EVB Sportswear are described as “a sports bra for your core”- and there is no better way to describe them. A high waist with a really supportive and compressive panel for your abdomen, pelvic floor and lower back muscles, designed by Irish engineer Yvonne Brady in Drogheda. They create a “hugging” effect for these muscles and unlike other brands give excellent support to the pelvic floor- not just pulling in your tummy which can cause a host of issues. My personal experience with EVB sportswear has been hugely positive since my daughter was born. I count myself fortunate to have had a straightforward recovery so far and the support from these garments has given me comfort and confidence from an early stage in my postnatal journey. During the first few weeks when there was still some residual discomfort around my scar I found the boxer briefs great for giving me abdominal support when I needed it. I was very keen to get out into the fresh air as I felt able and again felt the EVBs gave me great abdominal and pelvic floor support. In those early days the pelvic floor can tire quickly even after C-section, so it was great to have a garment that really improved my comfort levels as I know that a graded return to activity is key for successful recovery.

The pictures shown are of me at 10 days postnatal- breastfeeding, getting used to my body without a baby in my tummy, sleep deprived, hormonal and recovering from major surgery. You can see the typical new mother posture – head quite far forward, shoulders are rounded and upper back is rounded. Hips are pushing forward from the body with tummy out in front, bottom “tucked under” and over extending through my knees. I was doing some basic mobility moves to help keep my spine and hips mobile, some setting exercises for my tummy and shoulders and of course my pelvic floor exercises. I was doing some short walks and aiming to build on this on a regular basis, all depending on my energy levels on any given day.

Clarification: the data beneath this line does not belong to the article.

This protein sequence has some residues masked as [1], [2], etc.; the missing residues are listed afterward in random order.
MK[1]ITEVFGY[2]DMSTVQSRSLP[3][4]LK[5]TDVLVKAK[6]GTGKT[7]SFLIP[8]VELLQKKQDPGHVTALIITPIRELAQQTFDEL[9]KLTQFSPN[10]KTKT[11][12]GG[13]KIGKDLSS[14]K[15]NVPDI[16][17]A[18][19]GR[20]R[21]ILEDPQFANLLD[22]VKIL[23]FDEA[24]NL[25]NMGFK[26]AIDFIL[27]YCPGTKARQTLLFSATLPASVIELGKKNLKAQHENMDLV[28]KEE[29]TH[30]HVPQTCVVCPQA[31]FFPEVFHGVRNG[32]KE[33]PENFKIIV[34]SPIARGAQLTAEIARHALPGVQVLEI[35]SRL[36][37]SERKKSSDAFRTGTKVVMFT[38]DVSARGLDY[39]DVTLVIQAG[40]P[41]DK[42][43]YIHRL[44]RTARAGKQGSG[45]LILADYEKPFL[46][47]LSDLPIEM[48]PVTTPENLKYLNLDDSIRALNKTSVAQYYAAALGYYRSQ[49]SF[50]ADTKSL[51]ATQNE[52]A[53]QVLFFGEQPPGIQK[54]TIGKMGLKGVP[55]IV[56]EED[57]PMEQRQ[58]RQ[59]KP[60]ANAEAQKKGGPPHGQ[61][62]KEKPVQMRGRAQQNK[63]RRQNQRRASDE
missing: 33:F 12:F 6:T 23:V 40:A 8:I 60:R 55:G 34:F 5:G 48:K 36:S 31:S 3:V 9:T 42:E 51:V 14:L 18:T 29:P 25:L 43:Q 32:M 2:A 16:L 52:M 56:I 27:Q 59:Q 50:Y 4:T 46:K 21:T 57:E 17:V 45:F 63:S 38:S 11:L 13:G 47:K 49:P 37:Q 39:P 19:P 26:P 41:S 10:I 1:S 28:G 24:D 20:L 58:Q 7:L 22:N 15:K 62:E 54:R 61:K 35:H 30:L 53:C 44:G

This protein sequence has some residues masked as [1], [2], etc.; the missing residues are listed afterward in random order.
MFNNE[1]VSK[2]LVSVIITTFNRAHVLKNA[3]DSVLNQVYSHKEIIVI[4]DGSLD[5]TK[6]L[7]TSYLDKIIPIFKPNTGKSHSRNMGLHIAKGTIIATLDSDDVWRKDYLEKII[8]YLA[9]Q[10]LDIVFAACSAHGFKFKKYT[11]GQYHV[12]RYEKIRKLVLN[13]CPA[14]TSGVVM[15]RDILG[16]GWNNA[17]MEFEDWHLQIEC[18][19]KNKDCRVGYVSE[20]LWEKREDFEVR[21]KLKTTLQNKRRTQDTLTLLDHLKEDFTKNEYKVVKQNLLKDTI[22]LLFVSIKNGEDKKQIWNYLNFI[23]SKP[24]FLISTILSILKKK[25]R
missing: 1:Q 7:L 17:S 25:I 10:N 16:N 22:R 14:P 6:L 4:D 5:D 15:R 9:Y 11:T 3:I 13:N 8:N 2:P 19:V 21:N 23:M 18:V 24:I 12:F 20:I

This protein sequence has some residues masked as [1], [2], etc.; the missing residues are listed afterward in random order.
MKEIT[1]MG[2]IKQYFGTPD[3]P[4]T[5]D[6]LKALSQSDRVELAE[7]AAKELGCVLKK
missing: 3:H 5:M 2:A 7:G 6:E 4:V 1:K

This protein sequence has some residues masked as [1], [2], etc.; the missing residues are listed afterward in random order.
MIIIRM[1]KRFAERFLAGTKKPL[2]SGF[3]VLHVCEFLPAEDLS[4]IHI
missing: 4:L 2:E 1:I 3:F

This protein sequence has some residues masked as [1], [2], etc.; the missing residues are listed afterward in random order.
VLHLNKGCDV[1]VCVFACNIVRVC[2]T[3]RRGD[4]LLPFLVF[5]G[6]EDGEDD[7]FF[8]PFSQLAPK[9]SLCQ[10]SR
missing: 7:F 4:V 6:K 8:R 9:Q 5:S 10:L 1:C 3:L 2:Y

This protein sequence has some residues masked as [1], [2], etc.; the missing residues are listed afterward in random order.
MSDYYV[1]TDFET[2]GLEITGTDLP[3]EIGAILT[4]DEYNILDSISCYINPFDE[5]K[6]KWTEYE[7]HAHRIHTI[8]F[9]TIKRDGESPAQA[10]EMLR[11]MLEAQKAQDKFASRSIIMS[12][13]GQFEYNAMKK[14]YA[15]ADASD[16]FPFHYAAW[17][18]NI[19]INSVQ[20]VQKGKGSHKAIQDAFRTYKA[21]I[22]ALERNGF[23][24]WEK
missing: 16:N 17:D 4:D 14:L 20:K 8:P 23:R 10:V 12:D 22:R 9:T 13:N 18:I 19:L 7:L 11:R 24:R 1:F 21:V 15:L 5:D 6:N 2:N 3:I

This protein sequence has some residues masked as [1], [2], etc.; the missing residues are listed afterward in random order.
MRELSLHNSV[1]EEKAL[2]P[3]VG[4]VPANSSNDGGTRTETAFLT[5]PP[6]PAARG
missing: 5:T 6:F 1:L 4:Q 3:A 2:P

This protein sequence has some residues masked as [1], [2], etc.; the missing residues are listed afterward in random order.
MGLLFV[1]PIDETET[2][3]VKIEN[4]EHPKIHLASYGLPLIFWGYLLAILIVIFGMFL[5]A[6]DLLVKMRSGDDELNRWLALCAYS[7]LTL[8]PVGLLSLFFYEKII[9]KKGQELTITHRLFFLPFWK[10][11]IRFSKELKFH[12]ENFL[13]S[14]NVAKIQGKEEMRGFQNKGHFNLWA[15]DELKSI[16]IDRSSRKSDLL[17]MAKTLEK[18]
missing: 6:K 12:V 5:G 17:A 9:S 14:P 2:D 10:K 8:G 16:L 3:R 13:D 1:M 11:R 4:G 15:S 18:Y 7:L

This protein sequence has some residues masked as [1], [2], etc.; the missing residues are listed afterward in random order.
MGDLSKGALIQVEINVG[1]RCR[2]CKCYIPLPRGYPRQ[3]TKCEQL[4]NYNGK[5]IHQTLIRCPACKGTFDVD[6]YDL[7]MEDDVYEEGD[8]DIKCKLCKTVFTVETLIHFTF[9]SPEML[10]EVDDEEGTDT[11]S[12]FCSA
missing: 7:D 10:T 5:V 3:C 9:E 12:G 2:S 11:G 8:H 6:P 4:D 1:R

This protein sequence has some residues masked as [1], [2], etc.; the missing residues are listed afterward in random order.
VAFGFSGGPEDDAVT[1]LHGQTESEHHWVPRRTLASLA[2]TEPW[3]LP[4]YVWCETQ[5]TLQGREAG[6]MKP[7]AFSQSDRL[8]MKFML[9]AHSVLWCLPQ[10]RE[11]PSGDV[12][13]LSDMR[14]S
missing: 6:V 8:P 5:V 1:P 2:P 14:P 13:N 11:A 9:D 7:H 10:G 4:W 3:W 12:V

The next picture is taken on the same day (with my lovely slippers). Here I am wearing a pair of EVB boxer briefs and the difference it has made to my posture is clear to see, especially my upper body and around my pelvis. My tummy is also supported, I found them to be very comfortable against my scar and although you can’t see from the picture, my pelvic floor feels supported. (Unfortunately they did not do anything for the ghostly grey face lol). I was just about to go out for a walk and the shorts were the perfect garment to support my core muscles when they were still so easily fatigued.



Fast forward a few months and following my postnatal physiotherapy check, I am now exercising as regularly as I can with a teething baby and easing myself back into some work hours. My exercise regime consists of walking, Pilates at home, and reformer sessions in the clinic whenever I get the chance. I’m aiming to start some gym sessions soon as well and am really enjoying using the barre in The Powerhouse. I never really enjoyed running however since becoming a mum I’ve been thinking of getting out on the roads. It’s a relatively accessible activity for new mums as we can be fairly time poor, it requires minimal equipment (a good sports bra, running shoes and EVBs recommended by this physio) and is free, so maybe a couch – 5k is in the pipeline! Wearing EVB capris in this picture.